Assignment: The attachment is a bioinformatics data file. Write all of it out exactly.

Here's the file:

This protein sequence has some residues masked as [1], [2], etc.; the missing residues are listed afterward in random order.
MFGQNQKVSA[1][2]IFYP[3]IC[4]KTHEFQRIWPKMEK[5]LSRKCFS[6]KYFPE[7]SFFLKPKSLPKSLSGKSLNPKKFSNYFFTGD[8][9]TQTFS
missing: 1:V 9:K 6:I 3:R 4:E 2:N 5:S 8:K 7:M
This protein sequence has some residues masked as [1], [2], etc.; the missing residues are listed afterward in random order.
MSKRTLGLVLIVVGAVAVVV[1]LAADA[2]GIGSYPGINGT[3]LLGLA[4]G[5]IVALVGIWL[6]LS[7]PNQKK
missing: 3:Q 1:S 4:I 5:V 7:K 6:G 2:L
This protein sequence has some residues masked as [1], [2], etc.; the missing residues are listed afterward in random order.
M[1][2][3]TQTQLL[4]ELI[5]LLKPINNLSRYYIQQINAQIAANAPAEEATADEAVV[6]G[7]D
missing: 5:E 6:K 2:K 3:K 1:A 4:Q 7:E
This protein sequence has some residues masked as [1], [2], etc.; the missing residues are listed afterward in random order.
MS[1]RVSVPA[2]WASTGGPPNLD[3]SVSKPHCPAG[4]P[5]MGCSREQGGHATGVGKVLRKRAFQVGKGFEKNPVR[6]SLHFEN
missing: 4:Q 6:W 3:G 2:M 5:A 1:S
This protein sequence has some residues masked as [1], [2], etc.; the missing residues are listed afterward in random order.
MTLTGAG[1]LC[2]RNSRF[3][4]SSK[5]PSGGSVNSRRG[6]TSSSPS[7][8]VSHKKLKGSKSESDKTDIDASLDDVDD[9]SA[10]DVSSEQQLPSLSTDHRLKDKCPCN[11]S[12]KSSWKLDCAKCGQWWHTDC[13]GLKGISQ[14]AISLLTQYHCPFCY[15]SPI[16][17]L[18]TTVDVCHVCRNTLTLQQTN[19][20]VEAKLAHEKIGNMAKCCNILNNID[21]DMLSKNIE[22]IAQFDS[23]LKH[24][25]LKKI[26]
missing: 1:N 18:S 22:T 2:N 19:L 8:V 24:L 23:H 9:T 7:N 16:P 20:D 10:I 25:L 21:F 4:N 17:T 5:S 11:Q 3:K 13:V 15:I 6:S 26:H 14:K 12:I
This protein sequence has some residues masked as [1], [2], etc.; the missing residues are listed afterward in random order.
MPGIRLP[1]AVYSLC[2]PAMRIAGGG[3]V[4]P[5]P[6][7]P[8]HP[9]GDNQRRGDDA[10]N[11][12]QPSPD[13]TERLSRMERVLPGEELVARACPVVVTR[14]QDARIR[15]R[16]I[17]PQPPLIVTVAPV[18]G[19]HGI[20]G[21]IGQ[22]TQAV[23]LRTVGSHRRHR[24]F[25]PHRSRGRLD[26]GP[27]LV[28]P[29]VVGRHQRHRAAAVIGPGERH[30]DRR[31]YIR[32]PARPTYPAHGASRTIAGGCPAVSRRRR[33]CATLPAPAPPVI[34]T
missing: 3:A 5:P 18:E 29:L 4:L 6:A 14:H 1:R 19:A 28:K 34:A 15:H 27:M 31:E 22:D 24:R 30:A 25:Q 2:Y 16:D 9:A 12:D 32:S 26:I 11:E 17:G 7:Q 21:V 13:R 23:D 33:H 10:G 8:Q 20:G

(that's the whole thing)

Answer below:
This protein sequence has some residues masked as [1], [2], etc.; the missing residues are listed afterward in random order.
MFGQNQKVSA[1][2]IFYP[3]IC[4]KTHEFQRIWPKMEK[5]LSRKCFS[6]KYFPE[7]SFFLKPKSLPKSLSGKSLNPKKFSNYFFTGD[8][9]TQTFS
missing: 1:V 9:K 6:I 3:R 4:E 2:N 5:S 8:K 7:M
This protein sequence has some residues masked as [1], [2], etc.; the missing residues are listed afterward in random order.
MSKRTLGLVLIVVGAVAVVV[1]LAADA[2]GIGSYPGINGT[3]LLGLA[4]G[5]IVALVGIWL[6]LS[7]PNQKK
missing: 3:Q 1:S 4:I 5:V 7:K 6:G 2:L
This protein sequence has some residues masked as [1], [2], etc.; the missing residues are listed afterward in random order.
M[1][2][3]TQTQLL[4]ELI[5]LLKPINNLSRYYIQQINAQIAANAPAEEATADEAVV[6]G[7]D
missing: 5:E 6:K 2:K 3:K 1:A 4:Q 7:E
This protein sequence has some residues masked as [1], [2], etc.; the missing residues are listed afterward in random order.
MS[1]RVSVPA[2]WASTGGPPNLD[3]SVSKPHCPAG[4]P[5]MGCSREQGGHATGVGKVLRKRAFQVGKGFEKNPVR[6]SLHFEN
missing: 4:Q 6:W 3:G 2:M 5:A 1:S
This protein sequence has some residues masked as [1], [2], etc.; the missing residues are listed afterward in random order.
MTLTGAG[1]LC[2]RNSRF[3][4]SSK[5]PSGGSVNSRRG[6]TSSSPS[7][8]VSHKKLKGSKSESDKTDIDASLDDVDD[9]SA[10]DVSSEQQLPSLSTDHRLKDKCPCN[11]S[12]KSSWKLDCAKCGQWWHTDC[13]GLKGISQ[14]AISLLTQYHCPFCY[15]SPI[16][17]L[18]TTVDVCHVCRNTLTLQQTN[19][20]VEAKLAHEKIGNMAKCCNILNNID[21]DMLSKNIE[22]IAQFDS[23]LKH[24][25]LKKI[26]
missing: 1:N 18:S 22:T 2:N 19:L 8:V 24:L 23:H 9:T 7:N 16:P 20:D 10:I 25:L 21:F 4:N 17:T 5:S 11:Q 3:K 13:V 15:I 6:S 26:H 14:K 12:I
This protein sequence has some residues masked as [1], [2], etc.; the missing residues are listed afterward in random order.
MPGIRLP[1]AVYSLC[2]PAMRIAGGG[3]V[4]P[5]P[6][7]P[8]HP[9]GDNQRRGDDA[10]N[11][12]QPSPD[13]TERLSRMERVLPGEELVARACPVVVTR[14]QDARIR[15]R[16]I[17]PQPPLIVTVAPV[18]G[19]HGI[20]G[21]IGQ[22]TQAV[23]LRTVGSHRRHR[24]F[25]PHRSRGRLD[26]GP[27]LV[28]P[29]VVGRHQRHRAAAVIGPGERH[30]DRR[31]YIR[32]PARPTYPAHGASRTIAGGCPAVSRRRR[33]CATLPAPAPPVI[34]T
missing: 3:A 5:P 18:E 29:L 4:L 6:A 14:H 1:R 19:A 28:K 34:A 15:H 27:M 31:E 22:D 24:R 30:A 25:Q 2:Y 16:D 9:A 12:D 32:S 26:I 11:E 17:G 7:Q 21:V 13:R 23:D 33:H 10:G 8:Q 20:G